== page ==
Falls from heights, including falls from nonmoving trucks, are a known cause of serious workplace injuries [1,2,4,6,7,14,15]. Subsequent to the Workplace Safety and Insurance Board (WSIB) of Ontario implementing an industry sector management approach for service delivery the principle author noted a number of serious injuries as a consequence of falls from trucks or truck trailers. A literature search revealed limited articles, specifically relating to injuries sustained in falls from trucks or truck trailers. It was therefore decided to further investigate the scope of the problem.
A search of the Province of Ontario, Workplace Safety & Insurance Board (WSIB) database for the year 1997 was conducted to identify all claims, within the Transportation Sector, where a reported accident had been classified as a fall from a non-moving vehicle. The data extracted from identified claims constitutes the basis of this study. There were 1026 claims initially identified. Each identified claim was reviewed to determine if the study entry criteria; (1) a fall occurred and (2) the fall originated from a truck, its trailer or the cargo, were met. Of the identified claims 352 met the study inclusion criteria. A retrospective file review was conducted on each claim entered into the study and the study variables recorded on a predefined data sheet.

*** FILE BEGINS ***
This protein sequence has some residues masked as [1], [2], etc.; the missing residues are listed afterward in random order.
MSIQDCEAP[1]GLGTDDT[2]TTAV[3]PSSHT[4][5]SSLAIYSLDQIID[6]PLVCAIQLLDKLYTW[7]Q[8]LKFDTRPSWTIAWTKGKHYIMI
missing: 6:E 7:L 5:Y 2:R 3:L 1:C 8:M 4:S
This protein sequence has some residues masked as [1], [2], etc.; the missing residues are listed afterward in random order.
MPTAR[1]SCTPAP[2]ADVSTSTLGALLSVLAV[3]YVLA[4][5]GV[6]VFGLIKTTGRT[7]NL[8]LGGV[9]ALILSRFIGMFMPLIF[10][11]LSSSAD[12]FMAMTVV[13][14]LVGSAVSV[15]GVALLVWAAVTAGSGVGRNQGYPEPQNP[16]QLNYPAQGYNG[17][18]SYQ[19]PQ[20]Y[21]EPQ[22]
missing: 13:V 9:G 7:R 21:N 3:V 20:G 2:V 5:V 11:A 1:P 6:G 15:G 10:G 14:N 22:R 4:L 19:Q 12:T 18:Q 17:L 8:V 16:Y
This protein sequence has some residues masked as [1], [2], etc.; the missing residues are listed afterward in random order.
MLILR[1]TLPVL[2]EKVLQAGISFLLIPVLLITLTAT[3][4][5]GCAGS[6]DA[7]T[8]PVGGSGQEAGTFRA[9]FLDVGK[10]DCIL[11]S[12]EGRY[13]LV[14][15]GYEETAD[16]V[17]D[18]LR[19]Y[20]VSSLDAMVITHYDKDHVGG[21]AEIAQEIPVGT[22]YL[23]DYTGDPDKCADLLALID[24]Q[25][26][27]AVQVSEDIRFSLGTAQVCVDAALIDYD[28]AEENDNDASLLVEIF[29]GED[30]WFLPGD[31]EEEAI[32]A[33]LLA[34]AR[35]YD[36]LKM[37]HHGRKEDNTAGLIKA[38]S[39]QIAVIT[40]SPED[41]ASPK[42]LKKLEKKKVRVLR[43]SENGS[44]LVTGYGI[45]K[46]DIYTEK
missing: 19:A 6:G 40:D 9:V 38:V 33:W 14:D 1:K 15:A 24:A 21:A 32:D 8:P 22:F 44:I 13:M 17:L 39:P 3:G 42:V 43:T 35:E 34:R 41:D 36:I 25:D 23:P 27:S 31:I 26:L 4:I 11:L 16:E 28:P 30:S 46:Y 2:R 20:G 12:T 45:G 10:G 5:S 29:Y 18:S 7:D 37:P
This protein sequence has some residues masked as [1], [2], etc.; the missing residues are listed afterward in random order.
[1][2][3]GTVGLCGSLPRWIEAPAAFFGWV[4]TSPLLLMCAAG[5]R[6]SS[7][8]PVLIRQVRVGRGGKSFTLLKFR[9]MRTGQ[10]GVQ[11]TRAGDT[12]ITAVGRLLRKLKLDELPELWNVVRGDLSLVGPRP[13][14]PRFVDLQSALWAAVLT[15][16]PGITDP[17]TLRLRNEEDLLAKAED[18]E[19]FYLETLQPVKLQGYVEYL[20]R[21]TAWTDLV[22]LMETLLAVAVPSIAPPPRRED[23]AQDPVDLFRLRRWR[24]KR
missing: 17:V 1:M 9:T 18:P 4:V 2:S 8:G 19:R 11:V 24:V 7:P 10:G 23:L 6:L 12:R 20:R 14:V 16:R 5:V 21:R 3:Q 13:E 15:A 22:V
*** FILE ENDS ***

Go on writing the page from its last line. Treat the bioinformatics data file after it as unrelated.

The most frequent sites of falls were the back of the truck or trailer, the truck step and the cargo being transported. More than one injury was sustained by 23.6% of the study population. The major injuries identified included; 214 strains/sprains, 117 contusions and 101 fractures. One year post accident 89.4% of the study population had returned to work, of these 84.9% were on full duties and the remaining 4.5% were on modified duties. The total costs associated with the 352 injured workers included in this study amounted to $5,313,901.27.
Falls from trucks often result in significant injuries with considerable periods of disability and related costs. As falls from three specific locations i.e. the back of trucks/trailer, the cargo and the truck step made up 83% of the total falls efforts at prevention might best be directed to further investigate causal factors involved in the falls from these high frequency areas. A prospective study, including a detailed interview, with workers suffering a fall from a truck would assist in understanding factors that contribute to falls from trucks or truck trailers.